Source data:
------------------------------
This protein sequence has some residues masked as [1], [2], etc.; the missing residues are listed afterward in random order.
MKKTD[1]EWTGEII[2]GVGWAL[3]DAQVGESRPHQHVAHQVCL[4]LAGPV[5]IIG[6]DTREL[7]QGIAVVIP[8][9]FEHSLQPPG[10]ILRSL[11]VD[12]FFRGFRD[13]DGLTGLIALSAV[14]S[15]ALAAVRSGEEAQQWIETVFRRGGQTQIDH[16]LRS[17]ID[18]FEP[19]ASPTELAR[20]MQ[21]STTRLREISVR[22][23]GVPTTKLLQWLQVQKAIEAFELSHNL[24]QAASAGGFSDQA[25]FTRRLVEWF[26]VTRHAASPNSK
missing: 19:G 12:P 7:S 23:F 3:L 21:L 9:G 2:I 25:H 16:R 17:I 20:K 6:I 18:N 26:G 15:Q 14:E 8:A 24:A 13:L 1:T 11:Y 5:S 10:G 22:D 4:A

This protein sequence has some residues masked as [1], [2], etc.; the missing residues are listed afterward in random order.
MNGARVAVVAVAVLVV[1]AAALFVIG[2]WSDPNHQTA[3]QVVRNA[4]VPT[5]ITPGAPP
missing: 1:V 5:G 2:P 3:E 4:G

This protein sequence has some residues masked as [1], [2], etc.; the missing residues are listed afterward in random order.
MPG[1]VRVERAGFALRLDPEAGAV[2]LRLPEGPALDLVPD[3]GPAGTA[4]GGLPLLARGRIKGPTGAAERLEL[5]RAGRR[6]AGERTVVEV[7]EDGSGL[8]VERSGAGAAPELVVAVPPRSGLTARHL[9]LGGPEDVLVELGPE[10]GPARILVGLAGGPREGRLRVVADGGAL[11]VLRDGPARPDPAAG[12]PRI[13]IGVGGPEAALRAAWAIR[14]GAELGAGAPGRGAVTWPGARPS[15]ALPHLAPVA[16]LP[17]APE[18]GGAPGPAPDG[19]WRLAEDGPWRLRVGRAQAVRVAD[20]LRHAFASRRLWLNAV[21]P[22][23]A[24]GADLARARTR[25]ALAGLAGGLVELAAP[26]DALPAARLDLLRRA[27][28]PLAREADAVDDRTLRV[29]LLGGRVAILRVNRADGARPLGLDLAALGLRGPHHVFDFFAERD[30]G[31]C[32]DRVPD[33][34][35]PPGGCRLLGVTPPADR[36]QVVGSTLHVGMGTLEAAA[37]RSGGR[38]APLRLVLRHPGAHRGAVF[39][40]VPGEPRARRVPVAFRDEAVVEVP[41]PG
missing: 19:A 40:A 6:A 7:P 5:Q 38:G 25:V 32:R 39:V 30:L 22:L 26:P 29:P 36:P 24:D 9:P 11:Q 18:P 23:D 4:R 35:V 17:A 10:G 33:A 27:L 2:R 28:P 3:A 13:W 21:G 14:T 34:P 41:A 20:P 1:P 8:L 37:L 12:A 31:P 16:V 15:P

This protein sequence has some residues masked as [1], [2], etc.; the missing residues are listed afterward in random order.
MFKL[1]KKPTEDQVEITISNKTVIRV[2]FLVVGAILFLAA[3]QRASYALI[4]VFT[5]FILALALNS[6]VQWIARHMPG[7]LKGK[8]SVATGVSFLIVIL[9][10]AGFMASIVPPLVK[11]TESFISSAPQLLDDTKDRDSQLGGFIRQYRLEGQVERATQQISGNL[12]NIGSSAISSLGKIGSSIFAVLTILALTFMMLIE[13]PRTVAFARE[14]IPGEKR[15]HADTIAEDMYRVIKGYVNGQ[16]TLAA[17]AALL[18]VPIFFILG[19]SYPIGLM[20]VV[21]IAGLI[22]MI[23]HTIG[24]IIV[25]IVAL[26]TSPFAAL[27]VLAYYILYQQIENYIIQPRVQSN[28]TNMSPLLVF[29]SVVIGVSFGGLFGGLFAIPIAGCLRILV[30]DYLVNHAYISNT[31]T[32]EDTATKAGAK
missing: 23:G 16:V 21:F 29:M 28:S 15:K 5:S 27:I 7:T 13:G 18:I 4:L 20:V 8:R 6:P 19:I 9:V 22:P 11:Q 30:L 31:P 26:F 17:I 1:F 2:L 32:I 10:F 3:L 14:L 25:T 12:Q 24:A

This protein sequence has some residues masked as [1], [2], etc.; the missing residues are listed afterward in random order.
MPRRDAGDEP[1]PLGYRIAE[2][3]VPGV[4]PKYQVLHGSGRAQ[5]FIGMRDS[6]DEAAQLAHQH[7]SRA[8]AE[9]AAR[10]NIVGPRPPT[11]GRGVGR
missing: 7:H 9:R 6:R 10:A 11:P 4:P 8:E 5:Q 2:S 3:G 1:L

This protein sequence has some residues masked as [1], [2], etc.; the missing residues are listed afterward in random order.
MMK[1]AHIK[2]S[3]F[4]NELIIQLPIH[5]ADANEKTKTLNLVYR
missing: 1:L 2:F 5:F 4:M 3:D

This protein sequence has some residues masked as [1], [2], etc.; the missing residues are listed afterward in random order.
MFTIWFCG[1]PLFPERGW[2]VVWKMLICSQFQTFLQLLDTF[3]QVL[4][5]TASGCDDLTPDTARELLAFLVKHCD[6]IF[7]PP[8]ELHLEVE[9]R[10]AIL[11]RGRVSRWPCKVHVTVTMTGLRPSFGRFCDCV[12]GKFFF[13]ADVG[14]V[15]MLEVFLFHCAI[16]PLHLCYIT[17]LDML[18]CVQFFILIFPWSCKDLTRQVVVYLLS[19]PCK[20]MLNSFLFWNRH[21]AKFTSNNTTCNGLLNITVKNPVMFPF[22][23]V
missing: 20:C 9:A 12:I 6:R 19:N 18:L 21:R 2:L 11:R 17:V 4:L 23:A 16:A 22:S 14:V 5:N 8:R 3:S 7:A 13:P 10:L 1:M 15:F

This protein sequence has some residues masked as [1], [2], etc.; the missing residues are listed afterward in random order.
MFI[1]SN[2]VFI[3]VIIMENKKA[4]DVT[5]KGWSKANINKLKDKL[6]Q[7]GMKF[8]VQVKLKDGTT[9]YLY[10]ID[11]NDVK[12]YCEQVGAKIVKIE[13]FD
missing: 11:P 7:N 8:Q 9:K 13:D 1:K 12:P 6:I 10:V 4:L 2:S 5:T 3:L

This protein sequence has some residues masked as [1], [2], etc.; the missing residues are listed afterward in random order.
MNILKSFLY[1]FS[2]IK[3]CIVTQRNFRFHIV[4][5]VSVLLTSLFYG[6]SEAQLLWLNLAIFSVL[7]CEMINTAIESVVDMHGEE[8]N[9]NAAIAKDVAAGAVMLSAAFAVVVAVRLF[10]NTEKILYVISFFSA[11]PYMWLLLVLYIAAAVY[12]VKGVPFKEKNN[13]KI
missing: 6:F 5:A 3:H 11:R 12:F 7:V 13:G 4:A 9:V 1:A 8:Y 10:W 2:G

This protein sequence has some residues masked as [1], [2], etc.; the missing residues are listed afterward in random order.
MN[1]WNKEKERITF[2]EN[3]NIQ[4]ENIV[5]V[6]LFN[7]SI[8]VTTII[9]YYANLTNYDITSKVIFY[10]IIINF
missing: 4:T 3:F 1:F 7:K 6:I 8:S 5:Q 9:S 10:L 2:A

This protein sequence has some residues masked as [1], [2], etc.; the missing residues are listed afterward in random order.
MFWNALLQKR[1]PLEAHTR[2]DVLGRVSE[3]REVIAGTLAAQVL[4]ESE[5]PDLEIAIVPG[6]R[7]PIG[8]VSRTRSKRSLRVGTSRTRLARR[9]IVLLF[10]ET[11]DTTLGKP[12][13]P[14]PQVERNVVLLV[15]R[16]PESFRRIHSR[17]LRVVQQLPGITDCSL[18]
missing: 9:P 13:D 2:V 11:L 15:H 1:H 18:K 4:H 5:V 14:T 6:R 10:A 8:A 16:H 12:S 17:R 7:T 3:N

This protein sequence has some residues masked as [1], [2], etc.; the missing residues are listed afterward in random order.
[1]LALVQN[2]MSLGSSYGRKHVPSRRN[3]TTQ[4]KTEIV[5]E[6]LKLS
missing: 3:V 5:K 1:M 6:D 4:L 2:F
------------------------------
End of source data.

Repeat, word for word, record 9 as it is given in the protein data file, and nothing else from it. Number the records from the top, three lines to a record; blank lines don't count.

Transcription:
This protein sequence has some residues masked as [1], [2], etc.; the missing residues are listed afterward in random order.
MNILKSFLY[1]FS[2]IK[3]CIVTQRNFRFHIV[4][5]VSVLLTSLFYG[6]SEAQLLWLNLAIFSVL[7]CEMINTAIESVVDMHGEE[8]N[9]NAAIAKDVAAGAVMLSAAFAVVVAVRLF[10]NTEKILYVISFFSA[11]PYMWLLLVLYIAAAVY[12]VKGVPFKEKNN[13]KI
missing: 6:F 5:A 3:H 11:R 12:F 7:V 13:G 4:A 9:V 1:A 8:Y 10:W 2:G